PROJECT TITLE :
On the conducting and non-conducting electrical trees in XLPE cable insulation specimens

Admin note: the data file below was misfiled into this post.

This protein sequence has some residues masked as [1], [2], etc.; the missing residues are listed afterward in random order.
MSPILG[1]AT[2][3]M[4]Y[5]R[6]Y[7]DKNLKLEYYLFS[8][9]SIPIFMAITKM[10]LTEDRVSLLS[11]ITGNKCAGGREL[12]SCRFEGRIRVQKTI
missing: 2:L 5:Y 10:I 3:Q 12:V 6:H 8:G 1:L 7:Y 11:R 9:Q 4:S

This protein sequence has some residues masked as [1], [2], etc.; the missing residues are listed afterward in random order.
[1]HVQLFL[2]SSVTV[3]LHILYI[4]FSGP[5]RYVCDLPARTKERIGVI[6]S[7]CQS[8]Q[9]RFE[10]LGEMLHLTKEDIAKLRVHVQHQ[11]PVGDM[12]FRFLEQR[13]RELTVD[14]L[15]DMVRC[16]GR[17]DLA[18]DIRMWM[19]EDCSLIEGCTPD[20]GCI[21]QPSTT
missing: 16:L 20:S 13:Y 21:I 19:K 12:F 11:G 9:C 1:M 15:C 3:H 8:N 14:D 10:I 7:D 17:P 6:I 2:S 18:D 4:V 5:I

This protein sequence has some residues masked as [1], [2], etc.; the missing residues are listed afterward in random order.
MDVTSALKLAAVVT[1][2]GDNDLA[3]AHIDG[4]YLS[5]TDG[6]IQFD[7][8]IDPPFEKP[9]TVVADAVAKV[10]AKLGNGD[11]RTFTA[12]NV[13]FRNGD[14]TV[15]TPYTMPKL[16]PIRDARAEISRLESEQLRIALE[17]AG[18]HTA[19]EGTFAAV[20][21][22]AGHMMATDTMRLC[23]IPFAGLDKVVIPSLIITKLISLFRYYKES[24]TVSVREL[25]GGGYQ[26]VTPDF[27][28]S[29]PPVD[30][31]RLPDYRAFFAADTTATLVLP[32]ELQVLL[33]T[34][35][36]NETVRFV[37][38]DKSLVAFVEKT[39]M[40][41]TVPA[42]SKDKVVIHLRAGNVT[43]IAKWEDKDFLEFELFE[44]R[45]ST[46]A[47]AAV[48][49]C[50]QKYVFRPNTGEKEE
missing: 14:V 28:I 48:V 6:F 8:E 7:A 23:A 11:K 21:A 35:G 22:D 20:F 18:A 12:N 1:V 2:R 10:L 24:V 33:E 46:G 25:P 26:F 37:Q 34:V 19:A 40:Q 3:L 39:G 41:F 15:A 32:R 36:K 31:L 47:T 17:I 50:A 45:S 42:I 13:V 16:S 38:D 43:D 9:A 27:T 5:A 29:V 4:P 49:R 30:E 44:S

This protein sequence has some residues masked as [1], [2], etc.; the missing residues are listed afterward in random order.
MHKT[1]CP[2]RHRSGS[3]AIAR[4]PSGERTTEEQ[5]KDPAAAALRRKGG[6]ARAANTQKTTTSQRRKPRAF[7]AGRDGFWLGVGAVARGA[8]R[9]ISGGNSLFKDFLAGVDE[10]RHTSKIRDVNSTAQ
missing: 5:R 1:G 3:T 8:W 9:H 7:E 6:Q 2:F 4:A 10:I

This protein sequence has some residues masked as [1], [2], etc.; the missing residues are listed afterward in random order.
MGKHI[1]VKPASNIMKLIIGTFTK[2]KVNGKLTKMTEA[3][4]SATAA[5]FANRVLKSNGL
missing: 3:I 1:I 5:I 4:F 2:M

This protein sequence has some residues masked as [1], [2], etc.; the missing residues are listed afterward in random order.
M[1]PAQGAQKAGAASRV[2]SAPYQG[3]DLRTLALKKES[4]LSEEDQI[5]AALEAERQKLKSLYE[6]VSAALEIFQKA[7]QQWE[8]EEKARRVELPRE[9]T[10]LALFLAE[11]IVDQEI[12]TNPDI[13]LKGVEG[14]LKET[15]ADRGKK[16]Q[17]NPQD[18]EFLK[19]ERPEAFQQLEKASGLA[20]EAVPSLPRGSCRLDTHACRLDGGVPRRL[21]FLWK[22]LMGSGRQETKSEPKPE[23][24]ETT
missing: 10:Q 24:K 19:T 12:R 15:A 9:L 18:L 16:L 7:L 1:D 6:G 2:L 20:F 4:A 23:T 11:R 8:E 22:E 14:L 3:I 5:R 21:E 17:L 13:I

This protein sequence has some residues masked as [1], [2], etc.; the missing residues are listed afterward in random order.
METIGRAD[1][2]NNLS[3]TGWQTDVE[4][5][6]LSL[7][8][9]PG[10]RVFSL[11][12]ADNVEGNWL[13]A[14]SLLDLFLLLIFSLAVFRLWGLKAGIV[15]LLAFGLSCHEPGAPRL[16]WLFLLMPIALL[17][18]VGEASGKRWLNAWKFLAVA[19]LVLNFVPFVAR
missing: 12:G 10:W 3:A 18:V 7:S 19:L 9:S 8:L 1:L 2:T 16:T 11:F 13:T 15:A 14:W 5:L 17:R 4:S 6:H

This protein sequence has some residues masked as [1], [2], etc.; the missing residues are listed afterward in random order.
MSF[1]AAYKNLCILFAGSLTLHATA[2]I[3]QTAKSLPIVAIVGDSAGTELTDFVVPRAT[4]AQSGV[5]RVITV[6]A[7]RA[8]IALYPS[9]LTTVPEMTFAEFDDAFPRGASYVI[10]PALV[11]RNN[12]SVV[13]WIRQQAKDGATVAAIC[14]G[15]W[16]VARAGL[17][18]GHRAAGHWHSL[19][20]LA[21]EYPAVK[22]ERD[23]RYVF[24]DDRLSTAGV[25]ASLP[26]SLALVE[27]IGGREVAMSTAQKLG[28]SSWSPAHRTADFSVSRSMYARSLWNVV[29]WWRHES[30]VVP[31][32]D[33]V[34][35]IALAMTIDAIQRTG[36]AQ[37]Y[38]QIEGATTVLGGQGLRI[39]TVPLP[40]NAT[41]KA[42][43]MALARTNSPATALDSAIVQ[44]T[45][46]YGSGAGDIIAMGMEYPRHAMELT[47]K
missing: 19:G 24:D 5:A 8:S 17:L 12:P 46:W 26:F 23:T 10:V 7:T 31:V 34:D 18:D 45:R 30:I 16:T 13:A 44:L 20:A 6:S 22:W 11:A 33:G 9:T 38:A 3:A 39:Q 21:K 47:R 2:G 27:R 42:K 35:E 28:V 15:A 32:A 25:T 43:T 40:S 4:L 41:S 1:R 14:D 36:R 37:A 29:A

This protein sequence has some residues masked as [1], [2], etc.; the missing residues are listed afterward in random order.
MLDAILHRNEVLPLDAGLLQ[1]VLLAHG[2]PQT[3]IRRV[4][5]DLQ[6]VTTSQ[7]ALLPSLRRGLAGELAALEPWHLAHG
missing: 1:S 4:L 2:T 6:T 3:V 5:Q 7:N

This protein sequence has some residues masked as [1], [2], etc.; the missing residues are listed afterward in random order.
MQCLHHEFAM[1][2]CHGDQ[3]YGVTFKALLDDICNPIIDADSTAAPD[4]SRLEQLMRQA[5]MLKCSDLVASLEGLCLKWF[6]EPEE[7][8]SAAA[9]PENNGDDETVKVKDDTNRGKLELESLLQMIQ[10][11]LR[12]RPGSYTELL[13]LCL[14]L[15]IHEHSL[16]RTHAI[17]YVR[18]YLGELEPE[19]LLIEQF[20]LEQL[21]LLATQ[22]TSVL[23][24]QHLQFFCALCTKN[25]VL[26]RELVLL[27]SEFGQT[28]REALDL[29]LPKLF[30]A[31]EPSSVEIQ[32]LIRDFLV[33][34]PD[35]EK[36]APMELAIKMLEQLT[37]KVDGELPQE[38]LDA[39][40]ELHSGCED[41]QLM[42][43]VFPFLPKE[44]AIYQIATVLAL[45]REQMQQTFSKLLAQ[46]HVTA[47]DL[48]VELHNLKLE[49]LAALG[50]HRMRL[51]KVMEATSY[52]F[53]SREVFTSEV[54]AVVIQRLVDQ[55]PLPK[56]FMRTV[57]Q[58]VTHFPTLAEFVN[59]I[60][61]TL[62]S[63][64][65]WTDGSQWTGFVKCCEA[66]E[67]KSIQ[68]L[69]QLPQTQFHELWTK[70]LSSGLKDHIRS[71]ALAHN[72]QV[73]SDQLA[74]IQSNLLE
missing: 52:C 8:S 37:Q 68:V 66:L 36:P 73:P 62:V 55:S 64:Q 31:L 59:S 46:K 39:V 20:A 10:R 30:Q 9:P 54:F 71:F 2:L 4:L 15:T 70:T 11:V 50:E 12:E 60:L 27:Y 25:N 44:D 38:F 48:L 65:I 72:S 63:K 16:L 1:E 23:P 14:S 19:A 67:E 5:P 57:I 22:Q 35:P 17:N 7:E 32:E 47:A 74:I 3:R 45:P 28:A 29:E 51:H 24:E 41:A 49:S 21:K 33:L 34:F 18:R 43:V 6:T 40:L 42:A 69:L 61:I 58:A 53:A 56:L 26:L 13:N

The conducting and non-conducting properties of electrical trees in cross-linked polyethylene (XLPE) cable insulation are studied by suggests that of partial discharge (PD) measurement, optical microscope, confocal Raman microprobe spectroscopy and scanning electron microscopy (SEM). Specimens equipped with an embedded electrode system and constituted of a needle separated by approximately a pair of mm from the counter electrode were utilised. Various varieties of electrical trees were created at a range of voltage levels from nine to 15 kV. It absolutely was found that the electrical trees grown at low voltage levels exhibited very completely different electrical properties from those grown at higher voltage levels. Branch-pine trees were shaped at the low voltage conditions, displaying buildup of conducting main channels composed of disordered graphitic carbon deposited on the tree sidewalls. The common domain of the graphitic residues was estimated at the range of 8-8.four nm in size, that resulted in an exceedingly sufficient channel conductivity to suppress the PD activity among the most tree channels and caused growth of the pine structure. The branch trees, grown at higher voltage levels, showed typical characteristics of non-conducting trees, in that continuous discharges eroded the tree sidewalls and the observed intensity of fluorescence decreased evidently with the space from the needle electrode to the tree tip. The bush trees at high voltage levels conjointly showed the non-conducting characteristics. However, some carbonized residues were fashioned domestically in them close to the needle electrode, which can be connected to the long and intensive discharge activity during the tree growth.
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